The College of Cardinals has 121 members eligible to vote in the next conclave

Source: FSSPX News

 

Cardinal Giovanni Saldarini, Archbishop emeritus of Turin, celebrated his 80th birthday on December 11, 2004. On this date, 121 cardinals could vote in the next conclave. Those age 80 or more lose their right to elect the successor of the pope. Paul VI took away this right of octogenarian cardinals by the Motu proprio Ingravescentem aetatem of November 21, 1970. This rule has often been the source of controversy, especially during the discussions that took place when the Code of Canon Law of 1983 was being worked out. At that time several cardinals wanted to suppress the rule.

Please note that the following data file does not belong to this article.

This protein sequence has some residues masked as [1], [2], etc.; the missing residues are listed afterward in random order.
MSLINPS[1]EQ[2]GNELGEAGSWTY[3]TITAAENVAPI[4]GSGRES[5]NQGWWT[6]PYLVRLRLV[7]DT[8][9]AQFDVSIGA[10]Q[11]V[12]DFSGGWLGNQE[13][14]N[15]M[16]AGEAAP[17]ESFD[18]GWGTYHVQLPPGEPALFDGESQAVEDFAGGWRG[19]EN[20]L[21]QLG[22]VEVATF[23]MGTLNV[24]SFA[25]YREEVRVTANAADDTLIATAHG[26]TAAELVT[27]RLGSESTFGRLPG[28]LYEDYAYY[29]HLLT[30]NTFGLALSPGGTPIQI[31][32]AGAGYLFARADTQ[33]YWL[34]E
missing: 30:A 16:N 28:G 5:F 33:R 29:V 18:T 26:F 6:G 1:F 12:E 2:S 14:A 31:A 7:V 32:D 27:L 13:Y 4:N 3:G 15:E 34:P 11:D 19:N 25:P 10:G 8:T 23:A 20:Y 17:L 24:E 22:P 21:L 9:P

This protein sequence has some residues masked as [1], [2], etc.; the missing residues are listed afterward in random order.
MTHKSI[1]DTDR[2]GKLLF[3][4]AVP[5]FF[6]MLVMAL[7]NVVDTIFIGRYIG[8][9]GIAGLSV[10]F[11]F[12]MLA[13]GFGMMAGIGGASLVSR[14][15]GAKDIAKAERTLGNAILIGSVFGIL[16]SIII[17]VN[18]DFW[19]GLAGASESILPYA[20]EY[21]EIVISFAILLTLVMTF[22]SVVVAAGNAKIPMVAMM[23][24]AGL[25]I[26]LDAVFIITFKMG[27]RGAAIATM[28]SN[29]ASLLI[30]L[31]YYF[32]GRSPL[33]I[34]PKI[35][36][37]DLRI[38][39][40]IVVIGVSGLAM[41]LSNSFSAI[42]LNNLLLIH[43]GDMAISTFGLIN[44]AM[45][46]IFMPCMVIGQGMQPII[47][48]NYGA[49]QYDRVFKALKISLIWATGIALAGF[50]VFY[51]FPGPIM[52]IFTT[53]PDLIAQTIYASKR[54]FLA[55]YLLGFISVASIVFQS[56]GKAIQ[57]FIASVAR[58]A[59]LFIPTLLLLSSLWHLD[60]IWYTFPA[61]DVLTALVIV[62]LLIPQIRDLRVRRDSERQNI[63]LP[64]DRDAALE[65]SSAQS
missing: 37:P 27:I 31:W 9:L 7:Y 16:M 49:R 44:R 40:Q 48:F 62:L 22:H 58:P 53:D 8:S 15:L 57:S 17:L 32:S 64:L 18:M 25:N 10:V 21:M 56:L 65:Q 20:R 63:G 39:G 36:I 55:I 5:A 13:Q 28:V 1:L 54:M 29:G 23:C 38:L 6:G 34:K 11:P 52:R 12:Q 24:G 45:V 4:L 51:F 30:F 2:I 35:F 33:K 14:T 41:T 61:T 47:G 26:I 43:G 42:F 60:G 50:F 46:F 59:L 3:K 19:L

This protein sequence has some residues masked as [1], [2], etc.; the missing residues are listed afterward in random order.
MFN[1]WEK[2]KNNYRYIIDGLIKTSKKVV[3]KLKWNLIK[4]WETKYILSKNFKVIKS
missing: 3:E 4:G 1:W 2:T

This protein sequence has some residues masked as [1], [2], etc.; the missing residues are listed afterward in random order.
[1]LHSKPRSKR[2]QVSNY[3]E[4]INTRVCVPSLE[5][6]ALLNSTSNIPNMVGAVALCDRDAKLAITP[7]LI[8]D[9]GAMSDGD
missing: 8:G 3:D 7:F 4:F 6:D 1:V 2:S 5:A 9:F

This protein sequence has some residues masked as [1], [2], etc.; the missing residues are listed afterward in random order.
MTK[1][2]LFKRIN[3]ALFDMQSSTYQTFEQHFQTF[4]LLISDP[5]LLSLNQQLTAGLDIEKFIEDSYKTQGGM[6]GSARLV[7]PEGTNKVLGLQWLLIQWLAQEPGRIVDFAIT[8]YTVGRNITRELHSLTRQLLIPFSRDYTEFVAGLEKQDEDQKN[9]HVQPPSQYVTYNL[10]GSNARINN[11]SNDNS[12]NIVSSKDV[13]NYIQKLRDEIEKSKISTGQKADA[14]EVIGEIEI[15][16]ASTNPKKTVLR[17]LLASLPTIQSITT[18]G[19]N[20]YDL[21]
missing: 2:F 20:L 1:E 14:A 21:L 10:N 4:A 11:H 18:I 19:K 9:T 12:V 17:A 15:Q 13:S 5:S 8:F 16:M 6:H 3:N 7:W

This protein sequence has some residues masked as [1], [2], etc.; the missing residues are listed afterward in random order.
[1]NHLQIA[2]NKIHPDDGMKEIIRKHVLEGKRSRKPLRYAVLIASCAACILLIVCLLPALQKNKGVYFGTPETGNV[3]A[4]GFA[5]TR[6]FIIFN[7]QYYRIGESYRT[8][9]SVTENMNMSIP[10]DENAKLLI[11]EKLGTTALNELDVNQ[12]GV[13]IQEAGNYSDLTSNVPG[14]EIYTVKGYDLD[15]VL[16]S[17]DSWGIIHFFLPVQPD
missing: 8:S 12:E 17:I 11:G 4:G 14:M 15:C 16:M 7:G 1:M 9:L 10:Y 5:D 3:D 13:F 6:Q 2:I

John Paul II, by the Apostolic Constitution Universi Dominici gregis of February 22, 1996, confirmed this age limit, but clarified that while cardinals over 80 could no longer vote, they could still assist at the meetings of the cardinals following the death of the pope, which prepare for the election of a successor. And if a cardinal reaches his 80th birthday on the same day the pope dies or immediately afterward, he may still participate in the conclave.

There are a total of 185 cardinals, of which 121 are electors and 64 have reached the age of 80. 60 cardinals are European, of which 20 are Italian, representing 50% of the electoral college. Latin American cardinals represent 18 %, those from North America 11% and those from Africa 10%. Cardinals of Asian origin represent 9% of the electors and those from Oceania 2%. Among the cardinal electors, 63% are over 70 and 26% are over 75.